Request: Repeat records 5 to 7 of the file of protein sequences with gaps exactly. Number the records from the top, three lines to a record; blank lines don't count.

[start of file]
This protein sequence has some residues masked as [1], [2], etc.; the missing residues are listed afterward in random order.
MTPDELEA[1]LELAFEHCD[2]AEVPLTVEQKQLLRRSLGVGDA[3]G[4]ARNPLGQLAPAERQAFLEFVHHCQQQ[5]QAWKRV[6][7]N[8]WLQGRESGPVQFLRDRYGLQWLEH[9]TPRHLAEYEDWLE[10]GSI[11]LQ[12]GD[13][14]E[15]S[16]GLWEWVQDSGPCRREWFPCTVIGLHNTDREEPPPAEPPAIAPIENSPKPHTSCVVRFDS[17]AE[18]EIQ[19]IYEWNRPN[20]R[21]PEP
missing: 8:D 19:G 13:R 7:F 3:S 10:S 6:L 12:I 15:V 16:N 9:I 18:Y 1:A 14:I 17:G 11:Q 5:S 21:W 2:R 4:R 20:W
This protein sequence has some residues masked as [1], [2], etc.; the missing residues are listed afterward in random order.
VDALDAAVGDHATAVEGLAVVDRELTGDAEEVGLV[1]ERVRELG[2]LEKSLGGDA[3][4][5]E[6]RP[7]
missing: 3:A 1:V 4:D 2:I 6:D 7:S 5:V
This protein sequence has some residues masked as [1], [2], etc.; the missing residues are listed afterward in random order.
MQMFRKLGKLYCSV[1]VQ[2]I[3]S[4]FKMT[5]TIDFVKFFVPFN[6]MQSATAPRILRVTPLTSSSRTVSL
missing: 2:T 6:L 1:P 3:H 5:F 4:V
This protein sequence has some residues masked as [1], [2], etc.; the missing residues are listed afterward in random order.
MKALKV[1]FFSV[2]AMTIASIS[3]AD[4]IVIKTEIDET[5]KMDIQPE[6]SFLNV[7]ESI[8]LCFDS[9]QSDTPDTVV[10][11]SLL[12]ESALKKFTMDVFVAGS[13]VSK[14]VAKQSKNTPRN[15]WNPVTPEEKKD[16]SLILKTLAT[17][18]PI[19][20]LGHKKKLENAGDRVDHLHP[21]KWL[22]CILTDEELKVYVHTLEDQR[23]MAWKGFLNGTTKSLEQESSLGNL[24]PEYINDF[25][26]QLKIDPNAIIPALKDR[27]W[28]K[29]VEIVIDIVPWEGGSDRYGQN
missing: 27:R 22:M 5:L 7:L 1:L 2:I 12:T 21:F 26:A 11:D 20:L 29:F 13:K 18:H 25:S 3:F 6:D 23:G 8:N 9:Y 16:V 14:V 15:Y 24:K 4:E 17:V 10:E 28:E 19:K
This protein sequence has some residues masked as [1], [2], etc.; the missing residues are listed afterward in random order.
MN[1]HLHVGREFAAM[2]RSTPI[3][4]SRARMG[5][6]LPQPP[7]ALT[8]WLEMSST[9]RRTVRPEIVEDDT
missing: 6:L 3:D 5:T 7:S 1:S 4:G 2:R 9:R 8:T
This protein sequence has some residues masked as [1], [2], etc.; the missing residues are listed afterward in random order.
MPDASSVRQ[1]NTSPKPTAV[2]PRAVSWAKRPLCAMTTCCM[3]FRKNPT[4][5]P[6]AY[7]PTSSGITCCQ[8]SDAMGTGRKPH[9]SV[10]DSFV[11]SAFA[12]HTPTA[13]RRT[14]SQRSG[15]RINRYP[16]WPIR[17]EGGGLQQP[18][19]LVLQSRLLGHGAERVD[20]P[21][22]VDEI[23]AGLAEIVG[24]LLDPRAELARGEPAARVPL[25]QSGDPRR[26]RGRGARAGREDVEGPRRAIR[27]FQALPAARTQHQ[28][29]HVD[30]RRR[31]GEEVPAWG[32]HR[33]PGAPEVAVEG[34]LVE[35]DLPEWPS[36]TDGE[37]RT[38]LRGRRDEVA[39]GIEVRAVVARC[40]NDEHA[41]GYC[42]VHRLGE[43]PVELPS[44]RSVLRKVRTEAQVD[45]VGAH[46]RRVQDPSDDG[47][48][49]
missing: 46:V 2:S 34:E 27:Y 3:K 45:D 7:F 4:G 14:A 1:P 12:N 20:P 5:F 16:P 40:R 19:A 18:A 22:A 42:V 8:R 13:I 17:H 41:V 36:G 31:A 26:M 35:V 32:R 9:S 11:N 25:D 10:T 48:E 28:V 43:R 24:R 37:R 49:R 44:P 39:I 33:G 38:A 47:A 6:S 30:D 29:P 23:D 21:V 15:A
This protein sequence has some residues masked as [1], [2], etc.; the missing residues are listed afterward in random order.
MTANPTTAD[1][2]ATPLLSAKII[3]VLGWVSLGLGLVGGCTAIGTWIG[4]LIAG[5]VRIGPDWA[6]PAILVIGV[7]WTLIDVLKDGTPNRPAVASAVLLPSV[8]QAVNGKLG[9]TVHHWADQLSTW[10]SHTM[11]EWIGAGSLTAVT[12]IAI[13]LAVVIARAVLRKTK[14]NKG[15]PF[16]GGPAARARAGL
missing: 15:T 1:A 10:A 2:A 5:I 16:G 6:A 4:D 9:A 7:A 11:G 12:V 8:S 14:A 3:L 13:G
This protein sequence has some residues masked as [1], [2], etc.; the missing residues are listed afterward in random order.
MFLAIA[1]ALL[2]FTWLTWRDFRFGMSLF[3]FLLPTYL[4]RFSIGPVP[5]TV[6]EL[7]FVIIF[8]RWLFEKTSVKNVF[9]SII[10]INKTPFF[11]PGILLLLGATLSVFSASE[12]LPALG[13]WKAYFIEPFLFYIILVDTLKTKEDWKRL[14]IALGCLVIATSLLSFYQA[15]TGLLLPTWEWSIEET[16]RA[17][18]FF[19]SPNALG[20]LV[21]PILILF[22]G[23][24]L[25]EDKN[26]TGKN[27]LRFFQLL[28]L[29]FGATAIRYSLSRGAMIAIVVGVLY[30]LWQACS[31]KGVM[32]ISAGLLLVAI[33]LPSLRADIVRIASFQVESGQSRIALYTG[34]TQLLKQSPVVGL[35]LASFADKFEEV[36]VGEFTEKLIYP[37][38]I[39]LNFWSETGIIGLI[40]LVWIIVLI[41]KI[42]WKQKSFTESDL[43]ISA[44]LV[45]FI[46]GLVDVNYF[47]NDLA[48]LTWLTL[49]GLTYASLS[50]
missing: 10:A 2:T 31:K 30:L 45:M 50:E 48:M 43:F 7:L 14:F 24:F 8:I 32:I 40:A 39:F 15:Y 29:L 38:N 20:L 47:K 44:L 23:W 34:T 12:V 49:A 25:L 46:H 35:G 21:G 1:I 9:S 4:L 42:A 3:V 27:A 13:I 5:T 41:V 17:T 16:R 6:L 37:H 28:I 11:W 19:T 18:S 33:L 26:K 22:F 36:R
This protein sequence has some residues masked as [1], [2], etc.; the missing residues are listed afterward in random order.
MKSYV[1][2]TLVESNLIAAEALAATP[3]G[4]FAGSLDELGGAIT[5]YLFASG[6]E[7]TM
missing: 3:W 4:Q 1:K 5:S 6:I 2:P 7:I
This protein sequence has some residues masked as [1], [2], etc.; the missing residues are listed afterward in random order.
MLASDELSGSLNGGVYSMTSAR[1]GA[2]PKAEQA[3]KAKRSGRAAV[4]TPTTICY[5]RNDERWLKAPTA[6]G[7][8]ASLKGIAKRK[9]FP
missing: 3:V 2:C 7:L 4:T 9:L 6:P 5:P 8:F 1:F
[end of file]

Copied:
This protein sequence has some residues masked as [1], [2], etc.; the missing residues are listed afterward in random order.
MN[1]HLHVGREFAAM[2]RSTPI[3][4]SRARMG[5][6]LPQPP[7]ALT[8]WLEMSST[9]RRTVRPEIVEDDT
missing: 6:L 3:D 5:T 7:S 1:S 4:G 2:R 9:R 8:T
This protein sequence has some residues masked as [1], [2], etc.; the missing residues are listed afterward in random order.
MPDASSVRQ[1]NTSPKPTAV[2]PRAVSWAKRPLCAMTTCCM[3]FRKNPT[4][5]P[6]AY[7]PTSSGITCCQ[8]SDAMGTGRKPH[9]SV[10]DSFV[11]SAFA[12]HTPTA[13]RRT[14]SQRSG[15]RINRYP[16]WPIR[17]EGGGLQQP[18][19]LVLQSRLLGHGAERVD[20]P[21][22]VDEI[23]AGLAEIVG[24]LLDPRAELARGEPAARVPL[25]QSGDPRR[26]RGRGARAGREDVEGPRRAIR[27]FQALPAARTQHQ[28][29]HVD[30]RRR[31]GEEVPAWG[32]HR[33]PGAPEVAVEG[34]LVE[35]DLPEWPS[36]TDGE[37]RT[38]LRGRRDEVA[39]GIEVRAVVARC[40]NDEHA[41]GYC[42]VHRLGE[43]PVELPS[44]RSVLRKVRTEAQVD[45]VGAH[46]RRVQDPSDDG[47][48][49]
missing: 46:V 2:S 34:E 27:Y 3:K 45:D 7:F 4:G 14:A 1:P 12:N 20:P 5:F 16:P 40:R 19:A 18:A 22:A 42:V 8:R 13:I 17:H 41:V 36:G 31:A 26:M 35:V 32:R 9:S 11:N 25:D 10:T 48:E 28:V 43:R 24:R 37:R 49:R 44:P 39:I 33:G 38:A 47:A 6:S 30:D 29:P 23:D 21:V 15:A
This protein sequence has some residues masked as [1], [2], etc.; the missing residues are listed afterward in random order.
MTANPTTAD[1][2]ATPLLSAKII[3]VLGWVSLGLGLVGGCTAIGTWIG[4]LIAG[5]VRIGPDWA[6]PAILVIGV[7]WTLIDVLKDGTPNRPAVASAVLLPSV[8]QAVNGKLG[9]TVHHWADQLSTW[10]SHTM[11]EWIGAGSLTAVT[12]IAI[13]LAVVIARAVLRKTK[14]NKG[15]PF[16]GGPAARARAGL
missing: 15:T 1:A 10:A 2:A 5:I 16:G 6:A 4:D 9:A 7:A 11:G 12:V 8:S 14:A 3:L 13:G